than (0.04%) in travellers but less than in persons from high risk groups (12.8%) and other worker groups (0.18%) Belgium (1989 - 90) n = 300 (international 0.0% W. Germany(85-87) n = 2051 international 0.5% United Kingdom(94) n = 288(international 0.35% The objectives of a study (Demissie et al. 1996) conducted in Ethiopia were to determine the prevalence and risk factors for HIV-infection among sailors in Ethiopia. A cross sectional study was carried out in a population of sailors identified from employment records. The prevalence HIV-1 infection was 9.6% and the prevalence was observed to decrease with increase in educational status. The risk of acquiring the infection was also found to increase with the use of hypodermic injections (OR = 3.42; CI: 1.19 - 9.80). Fourteen percent of the study population reported irregular use of condoms. Extra marital sex was reported by 13.4% of the married sailors. Ninety two percent of these extra marital contacts were prostitutes. Only 2.3% (6/260) had received blood transfusions. In the year preceding the study, hypodermic injections were taken by 77% (201/260) with 75% (151/201) of these taken at private clinics or the private homes. None reported intra-venous drug abuse. The higher risk with hypodermic injections was a finding in conformity with some other reports. The authors thought that findings of higher infection when injections were taken in private clinics and homes were due to the use of non-disposable needles, with less stringent sterilisation techniques in these situations. Underestimation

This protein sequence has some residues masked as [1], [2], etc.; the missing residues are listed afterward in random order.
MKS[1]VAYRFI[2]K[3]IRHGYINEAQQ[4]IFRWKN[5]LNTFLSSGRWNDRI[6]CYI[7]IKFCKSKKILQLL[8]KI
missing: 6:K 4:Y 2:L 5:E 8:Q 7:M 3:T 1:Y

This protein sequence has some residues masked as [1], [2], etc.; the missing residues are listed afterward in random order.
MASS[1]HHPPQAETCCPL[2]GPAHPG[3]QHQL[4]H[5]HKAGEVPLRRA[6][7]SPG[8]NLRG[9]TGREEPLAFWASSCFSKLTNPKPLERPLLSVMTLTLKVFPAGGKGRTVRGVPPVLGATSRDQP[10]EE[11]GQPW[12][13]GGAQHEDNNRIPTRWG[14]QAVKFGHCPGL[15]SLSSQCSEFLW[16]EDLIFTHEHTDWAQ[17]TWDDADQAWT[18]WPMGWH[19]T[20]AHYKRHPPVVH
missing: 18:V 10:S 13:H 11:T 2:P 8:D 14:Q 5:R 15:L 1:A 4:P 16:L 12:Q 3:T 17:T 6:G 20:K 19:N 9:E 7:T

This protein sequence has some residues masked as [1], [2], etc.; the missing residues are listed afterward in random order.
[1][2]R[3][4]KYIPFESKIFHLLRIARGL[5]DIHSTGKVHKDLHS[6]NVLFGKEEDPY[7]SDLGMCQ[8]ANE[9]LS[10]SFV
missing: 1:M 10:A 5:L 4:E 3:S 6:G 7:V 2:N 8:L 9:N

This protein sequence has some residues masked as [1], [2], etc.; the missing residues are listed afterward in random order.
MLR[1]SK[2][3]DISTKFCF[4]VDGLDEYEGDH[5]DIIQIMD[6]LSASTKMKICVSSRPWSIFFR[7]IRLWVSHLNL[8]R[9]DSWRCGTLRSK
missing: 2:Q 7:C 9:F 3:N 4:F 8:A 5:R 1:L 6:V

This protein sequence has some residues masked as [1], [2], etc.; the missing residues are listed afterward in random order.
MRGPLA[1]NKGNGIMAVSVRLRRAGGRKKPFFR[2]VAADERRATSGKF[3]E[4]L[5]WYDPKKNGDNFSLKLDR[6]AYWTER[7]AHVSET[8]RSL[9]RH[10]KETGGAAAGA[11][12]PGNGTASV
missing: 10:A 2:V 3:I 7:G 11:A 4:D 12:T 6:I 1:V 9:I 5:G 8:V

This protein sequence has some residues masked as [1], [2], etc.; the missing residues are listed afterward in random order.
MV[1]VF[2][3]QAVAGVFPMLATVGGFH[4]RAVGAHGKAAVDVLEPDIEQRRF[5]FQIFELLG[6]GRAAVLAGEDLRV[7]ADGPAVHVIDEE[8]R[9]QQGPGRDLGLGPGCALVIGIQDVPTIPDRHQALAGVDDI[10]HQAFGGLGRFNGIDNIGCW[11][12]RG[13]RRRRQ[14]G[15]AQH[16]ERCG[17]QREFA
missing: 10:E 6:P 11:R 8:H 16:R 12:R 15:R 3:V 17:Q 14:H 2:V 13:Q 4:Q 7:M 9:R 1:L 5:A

It is difficult to obtain data and statistics on HIV infection among seafarers as seafarers are usually tested for HIV infection only if they complain of symptoms of illness suggestive of immunodeficiency. This prevents obtaining any information and statistics on a large number of symptomless carriers. Although data may be available they are not easily obtained as shipping companies are reluctant to provide divulge them. Some seafarers, who develop AIDS related symptoms late, may be reporting such symptoms to medical officers ashore after having left the occupation, preventing inclusion of such cases in the statistics provided by the industry. Few countries with an efficient maritime medical surveillance system e.g. Denmark are able to conduct quality research on seafarer health issues including statistics on HIV infection. Biased samples